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|Type:||Artigo de periódico|
|Title:||Chromosome evolution in Neotropical Danainae and Ithomiinae (Lepidoptera)|
von Schoultz, B
|Abstract:||Chromosome numbers are given for 1011 populations of 242 species, representing the full range of taxa (49 of the about 52 presently recognized genera) in the Neotropical Nymphalid butterfly subfamily Ithorminae (prime movers for mimicry rings), including many additional geographical subspecies from 47 regions from Mexico and the Caribbean islands throughout all tropical South American countries to southern Brazil. Twelve Neotropical Danainae (in 3 genera), all but one with n = 29 -31, and the Australian Tellervo (n = 32) served as sister groups for comparison. The numbers range near-continuously from n = 5 to n = 120 with modal values (33-84 counts) at n = 12-18, and only 16 and 26 counts at the usual modal number of all butterfly groups, n =30-31. Superimposition of these changes in karyotype on a cladistic phylogeny of the subfamily indicates possible early halving of the complement to n about 14-15, followed by much variation in each genus and tribe. While at least 17 species in 15 genera show stable karyotypes over much of the Nectropics, at least 40 species show large geographical variation in number of chromosomes, rarely accompanied by any evidence for reduction in fertility or incipient speciation. The evolutionary opportunism of the members of this subfamily probably accompanies their known population biology and community ecology: they are common, shade-loving, highly gregarious (occurring in small multispecies "pockets" in deep forest) and often migratory as a community when the environment becomes unfavorable (too hot or dry).|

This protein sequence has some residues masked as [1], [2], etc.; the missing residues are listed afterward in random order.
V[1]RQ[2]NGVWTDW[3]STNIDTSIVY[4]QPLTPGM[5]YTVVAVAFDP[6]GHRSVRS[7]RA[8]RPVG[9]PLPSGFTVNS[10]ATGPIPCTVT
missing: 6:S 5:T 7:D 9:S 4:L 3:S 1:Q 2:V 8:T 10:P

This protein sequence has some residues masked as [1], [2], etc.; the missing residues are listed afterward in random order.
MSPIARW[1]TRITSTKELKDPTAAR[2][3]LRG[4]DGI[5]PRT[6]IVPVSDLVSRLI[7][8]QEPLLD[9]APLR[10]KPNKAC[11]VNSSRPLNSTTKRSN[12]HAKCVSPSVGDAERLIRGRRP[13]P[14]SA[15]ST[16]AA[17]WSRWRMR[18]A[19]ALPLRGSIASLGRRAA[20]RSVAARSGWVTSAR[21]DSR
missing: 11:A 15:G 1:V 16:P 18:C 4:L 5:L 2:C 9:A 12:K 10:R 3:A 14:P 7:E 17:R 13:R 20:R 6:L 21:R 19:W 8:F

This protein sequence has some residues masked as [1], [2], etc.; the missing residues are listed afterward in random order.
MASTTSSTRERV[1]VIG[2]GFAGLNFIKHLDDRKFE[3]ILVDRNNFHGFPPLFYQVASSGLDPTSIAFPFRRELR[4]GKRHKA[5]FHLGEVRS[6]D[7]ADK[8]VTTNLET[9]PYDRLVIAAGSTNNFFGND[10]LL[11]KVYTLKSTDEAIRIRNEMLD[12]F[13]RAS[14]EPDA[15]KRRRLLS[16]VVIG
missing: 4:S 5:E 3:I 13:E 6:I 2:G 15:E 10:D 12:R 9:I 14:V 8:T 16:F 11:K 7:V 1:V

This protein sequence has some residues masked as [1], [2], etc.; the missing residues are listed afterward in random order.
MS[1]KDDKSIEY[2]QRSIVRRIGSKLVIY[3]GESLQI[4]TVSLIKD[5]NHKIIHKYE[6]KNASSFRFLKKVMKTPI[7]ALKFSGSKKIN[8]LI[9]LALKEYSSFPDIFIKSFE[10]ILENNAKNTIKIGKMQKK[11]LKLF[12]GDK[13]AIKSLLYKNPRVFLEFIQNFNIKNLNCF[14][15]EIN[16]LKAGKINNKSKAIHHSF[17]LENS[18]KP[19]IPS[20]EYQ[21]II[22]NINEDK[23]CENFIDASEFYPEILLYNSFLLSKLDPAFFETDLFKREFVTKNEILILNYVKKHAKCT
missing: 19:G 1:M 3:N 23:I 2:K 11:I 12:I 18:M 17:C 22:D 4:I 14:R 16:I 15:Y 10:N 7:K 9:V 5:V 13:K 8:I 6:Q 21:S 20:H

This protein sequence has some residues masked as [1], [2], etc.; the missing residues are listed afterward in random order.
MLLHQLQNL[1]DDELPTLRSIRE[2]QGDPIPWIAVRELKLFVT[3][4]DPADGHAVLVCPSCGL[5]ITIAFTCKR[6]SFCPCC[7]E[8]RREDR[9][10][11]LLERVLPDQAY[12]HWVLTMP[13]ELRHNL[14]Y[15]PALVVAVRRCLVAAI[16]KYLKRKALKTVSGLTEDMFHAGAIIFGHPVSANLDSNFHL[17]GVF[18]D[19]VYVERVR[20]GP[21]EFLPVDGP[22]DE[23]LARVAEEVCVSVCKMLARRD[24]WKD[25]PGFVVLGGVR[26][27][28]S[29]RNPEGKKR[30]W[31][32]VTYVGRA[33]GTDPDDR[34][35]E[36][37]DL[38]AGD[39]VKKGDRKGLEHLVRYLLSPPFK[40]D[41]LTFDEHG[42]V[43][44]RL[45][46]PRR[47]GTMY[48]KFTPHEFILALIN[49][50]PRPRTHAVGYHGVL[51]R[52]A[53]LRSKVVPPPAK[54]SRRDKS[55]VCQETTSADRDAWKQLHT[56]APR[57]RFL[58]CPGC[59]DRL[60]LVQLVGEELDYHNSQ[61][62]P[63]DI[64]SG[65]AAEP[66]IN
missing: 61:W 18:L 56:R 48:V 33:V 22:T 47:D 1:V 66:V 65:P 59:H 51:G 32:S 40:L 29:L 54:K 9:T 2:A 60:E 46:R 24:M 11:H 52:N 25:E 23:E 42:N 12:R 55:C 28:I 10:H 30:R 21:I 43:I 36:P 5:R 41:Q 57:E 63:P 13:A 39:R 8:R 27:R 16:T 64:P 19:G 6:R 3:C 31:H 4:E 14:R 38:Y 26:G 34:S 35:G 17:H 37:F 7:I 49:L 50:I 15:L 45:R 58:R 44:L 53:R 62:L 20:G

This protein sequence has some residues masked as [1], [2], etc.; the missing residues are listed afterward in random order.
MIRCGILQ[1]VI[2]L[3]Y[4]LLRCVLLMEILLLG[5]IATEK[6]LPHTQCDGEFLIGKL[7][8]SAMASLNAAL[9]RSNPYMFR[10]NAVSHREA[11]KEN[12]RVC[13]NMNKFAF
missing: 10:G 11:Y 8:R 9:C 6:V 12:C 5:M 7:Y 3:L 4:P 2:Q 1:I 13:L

|Appears in Collections:||Artigos e Materiais de Revistas Científicas - Unicamp|
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